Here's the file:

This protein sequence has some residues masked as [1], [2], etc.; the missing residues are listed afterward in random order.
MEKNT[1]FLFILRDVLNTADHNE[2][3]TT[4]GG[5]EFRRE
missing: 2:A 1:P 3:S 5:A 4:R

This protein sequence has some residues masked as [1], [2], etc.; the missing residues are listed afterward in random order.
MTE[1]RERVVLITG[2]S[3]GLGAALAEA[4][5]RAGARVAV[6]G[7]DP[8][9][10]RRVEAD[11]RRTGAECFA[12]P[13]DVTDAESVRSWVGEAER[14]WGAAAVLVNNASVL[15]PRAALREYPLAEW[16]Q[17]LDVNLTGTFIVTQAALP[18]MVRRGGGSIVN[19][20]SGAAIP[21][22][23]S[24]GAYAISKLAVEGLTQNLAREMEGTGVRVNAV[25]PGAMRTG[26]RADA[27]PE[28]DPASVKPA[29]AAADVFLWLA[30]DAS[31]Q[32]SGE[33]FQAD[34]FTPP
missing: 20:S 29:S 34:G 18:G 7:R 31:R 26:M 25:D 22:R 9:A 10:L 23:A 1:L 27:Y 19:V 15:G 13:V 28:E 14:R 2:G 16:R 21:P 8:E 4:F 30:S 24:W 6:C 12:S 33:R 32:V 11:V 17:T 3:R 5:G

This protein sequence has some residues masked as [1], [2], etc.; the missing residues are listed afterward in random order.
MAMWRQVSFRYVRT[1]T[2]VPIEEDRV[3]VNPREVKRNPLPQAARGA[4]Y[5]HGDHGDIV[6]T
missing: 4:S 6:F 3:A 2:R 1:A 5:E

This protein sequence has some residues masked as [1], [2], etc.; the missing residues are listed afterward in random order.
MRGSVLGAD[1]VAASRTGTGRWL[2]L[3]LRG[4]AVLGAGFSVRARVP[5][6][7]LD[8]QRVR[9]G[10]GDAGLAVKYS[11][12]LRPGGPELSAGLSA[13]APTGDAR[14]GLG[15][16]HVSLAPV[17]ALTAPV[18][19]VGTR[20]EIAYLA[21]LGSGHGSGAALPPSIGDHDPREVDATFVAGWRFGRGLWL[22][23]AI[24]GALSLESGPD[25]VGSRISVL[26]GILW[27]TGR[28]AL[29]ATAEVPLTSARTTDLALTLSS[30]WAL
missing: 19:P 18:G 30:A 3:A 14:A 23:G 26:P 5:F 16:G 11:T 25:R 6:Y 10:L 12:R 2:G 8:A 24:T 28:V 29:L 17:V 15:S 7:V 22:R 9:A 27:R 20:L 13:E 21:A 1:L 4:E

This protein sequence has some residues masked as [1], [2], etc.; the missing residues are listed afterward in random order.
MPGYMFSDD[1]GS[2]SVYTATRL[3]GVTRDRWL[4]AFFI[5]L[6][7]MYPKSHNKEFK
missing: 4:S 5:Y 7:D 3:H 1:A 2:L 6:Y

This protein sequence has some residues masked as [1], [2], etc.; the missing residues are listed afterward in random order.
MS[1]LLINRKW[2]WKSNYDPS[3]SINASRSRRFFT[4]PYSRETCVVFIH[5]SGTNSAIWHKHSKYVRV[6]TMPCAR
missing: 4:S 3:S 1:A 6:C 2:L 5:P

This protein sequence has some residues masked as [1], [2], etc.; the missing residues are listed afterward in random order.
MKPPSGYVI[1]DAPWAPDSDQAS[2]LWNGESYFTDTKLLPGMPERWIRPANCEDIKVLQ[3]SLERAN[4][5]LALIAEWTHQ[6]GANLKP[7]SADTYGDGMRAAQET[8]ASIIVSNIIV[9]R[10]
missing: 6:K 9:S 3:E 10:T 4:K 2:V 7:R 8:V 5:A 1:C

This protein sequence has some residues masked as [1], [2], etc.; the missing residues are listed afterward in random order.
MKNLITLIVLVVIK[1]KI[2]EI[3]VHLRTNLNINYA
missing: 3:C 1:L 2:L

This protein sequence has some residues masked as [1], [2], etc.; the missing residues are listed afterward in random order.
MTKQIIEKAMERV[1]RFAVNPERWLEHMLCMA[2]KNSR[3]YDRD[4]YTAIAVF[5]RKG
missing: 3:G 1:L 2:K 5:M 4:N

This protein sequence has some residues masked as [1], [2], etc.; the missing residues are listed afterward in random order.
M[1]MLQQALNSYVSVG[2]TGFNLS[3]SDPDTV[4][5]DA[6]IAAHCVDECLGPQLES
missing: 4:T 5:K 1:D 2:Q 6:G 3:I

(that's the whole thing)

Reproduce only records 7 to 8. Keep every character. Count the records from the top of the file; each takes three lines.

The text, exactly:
This protein sequence has some residues masked as [1], [2], etc.; the missing residues are listed afterward in random order.
MKPPSGYVI[1]DAPWAPDSDQAS[2]LWNGESYFTDTKLLPGMPERWIRPANCEDIKVLQ[3]SLERAN[4][5]LALIAEWTHQ[6]GANLKP[7]SADTYGDGMRAAQET[8]ASIIVSNIIV[9]R[10]
missing: 6:K 9:S 3:E 10:T 4:K 2:V 7:R 8:V 5:A 1:C

This protein sequence has some residues masked as [1], [2], etc.; the missing residues are listed afterward in random order.
MKNLITLIVLVVIK[1]KI[2]EI[3]VHLRTNLNINYA
missing: 3:C 1:L 2:L